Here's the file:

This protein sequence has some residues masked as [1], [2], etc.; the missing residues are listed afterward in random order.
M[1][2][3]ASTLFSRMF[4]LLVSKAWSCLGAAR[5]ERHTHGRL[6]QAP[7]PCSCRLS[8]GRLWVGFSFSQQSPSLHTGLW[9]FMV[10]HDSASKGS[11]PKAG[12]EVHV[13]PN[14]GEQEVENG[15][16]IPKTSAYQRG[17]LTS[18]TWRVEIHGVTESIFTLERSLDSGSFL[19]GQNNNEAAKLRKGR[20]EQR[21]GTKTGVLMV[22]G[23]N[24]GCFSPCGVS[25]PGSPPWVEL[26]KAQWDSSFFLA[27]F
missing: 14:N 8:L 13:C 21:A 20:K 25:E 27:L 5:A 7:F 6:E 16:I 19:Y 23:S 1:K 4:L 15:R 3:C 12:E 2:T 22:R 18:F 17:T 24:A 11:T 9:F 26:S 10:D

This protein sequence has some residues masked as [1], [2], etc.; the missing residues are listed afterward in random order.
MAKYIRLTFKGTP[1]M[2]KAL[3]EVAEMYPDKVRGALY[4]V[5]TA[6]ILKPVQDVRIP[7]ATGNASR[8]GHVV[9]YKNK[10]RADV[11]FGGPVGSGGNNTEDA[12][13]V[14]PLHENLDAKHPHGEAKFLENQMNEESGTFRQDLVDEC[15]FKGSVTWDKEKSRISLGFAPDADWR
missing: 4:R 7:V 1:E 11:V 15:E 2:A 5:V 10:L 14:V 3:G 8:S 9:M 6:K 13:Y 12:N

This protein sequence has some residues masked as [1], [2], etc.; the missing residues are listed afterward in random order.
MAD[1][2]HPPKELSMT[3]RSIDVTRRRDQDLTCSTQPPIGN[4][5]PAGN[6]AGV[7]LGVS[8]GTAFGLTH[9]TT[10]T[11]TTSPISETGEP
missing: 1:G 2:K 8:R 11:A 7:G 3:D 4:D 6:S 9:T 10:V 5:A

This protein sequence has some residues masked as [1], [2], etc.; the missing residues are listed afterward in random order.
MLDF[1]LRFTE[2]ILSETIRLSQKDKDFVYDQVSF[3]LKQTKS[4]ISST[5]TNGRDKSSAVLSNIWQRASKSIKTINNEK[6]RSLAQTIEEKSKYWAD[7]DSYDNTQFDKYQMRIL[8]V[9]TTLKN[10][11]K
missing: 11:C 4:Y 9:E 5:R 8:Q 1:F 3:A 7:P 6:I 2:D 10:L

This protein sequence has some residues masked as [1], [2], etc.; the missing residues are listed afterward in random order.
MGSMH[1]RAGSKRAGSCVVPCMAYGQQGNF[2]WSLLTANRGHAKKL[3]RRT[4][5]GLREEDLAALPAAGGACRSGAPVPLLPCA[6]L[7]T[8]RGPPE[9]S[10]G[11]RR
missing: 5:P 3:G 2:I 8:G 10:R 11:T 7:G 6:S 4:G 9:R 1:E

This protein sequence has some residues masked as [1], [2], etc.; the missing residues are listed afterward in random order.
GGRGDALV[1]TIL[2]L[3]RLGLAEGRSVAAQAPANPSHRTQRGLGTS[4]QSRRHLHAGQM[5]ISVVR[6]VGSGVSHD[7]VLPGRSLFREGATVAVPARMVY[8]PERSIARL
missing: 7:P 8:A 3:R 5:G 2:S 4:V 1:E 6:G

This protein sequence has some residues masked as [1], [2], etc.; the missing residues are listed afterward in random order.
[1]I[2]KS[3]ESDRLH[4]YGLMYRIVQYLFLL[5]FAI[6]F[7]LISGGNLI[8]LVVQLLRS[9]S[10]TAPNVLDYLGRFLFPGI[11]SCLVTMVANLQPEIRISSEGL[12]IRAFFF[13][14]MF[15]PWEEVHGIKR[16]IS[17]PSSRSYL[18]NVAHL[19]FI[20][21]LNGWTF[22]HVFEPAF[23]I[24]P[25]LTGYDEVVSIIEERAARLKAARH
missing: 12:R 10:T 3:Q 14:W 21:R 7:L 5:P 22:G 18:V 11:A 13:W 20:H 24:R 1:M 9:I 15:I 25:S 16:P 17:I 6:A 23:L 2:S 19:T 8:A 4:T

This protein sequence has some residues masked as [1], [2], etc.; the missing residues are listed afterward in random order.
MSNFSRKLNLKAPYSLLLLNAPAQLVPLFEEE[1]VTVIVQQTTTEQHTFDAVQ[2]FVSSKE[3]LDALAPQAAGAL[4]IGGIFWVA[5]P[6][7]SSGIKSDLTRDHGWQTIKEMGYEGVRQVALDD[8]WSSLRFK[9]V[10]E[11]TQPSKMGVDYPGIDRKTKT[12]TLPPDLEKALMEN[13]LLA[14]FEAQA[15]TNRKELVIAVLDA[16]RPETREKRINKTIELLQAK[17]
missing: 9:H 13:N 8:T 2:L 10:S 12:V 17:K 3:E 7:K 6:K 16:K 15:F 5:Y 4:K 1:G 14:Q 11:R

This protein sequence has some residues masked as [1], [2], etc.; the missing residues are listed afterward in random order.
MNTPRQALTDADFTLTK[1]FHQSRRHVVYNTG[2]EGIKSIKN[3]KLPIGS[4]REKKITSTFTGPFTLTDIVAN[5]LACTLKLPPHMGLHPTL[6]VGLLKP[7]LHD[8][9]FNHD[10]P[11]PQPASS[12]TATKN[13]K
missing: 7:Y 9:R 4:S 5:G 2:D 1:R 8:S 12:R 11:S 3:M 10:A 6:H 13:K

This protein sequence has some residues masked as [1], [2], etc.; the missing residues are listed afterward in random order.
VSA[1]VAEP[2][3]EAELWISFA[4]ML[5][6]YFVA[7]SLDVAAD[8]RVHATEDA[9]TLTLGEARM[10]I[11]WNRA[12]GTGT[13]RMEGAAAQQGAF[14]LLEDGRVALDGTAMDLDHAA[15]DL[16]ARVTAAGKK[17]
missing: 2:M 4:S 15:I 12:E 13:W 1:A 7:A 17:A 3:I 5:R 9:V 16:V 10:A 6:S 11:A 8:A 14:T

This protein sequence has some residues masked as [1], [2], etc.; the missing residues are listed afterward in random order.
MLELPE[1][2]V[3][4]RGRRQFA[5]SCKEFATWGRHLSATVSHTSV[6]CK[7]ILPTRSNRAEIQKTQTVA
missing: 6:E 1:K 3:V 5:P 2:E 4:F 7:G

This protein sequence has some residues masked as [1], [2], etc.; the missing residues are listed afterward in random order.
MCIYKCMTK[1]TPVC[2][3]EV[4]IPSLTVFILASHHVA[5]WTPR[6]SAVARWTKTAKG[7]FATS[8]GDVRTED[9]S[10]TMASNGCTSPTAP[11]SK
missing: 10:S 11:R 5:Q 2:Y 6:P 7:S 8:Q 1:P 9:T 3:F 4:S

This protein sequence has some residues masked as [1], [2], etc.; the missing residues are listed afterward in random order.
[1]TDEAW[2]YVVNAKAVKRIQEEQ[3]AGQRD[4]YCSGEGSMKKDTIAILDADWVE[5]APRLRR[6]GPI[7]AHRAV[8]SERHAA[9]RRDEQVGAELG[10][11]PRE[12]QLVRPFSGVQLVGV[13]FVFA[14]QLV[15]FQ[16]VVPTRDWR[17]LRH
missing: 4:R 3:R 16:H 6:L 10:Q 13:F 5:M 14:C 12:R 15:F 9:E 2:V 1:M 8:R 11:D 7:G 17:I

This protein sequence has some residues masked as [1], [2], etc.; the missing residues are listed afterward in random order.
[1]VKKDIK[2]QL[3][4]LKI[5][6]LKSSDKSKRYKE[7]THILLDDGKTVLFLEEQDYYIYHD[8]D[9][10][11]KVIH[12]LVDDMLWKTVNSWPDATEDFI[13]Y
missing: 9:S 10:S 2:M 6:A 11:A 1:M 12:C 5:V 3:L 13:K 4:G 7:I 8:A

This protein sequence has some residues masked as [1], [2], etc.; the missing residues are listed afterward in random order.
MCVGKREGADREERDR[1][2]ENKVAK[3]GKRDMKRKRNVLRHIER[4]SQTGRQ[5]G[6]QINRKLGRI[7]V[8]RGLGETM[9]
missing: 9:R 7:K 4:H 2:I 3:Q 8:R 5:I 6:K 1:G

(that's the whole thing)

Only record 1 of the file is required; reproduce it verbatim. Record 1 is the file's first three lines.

This protein sequence has some residues masked as [1], [2], etc.; the missing residues are listed afterward in random order.
M[1][2][3]ASTLFSRMF[4]LLVSKAWSCLGAAR[5]ERHTHGRL[6]QAP[7]PCSCRLS[8]GRLWVGFSFSQQSPSLHTGLW[9]FMV[10]HDSASKGS[11]PKAG[12]EVHV[13]PN[14]GEQEVENG[15][16]IPKTSAYQRG[17]LTS[18]TWRVEIHGVTESIFTLERSLDSGSFL[19]GQNNNEAAKLRKGR[20]EQR[21]GTKTGVLMV[22]G[23]N[24]GCFSPCGVS[25]PGSPPWVEL[26]KAQWDSSFFLA[27]F
missing: 14:N 8:L 13:C 21:A 20:K 25:E 27:L 5:A 7:F 6:E 16:I 19:Y 23:S 1:K 4:L 15:R 3:C 12:E 2:T 22:R 18:F 17:T 24:A 11:T 9:F 26:S 10:D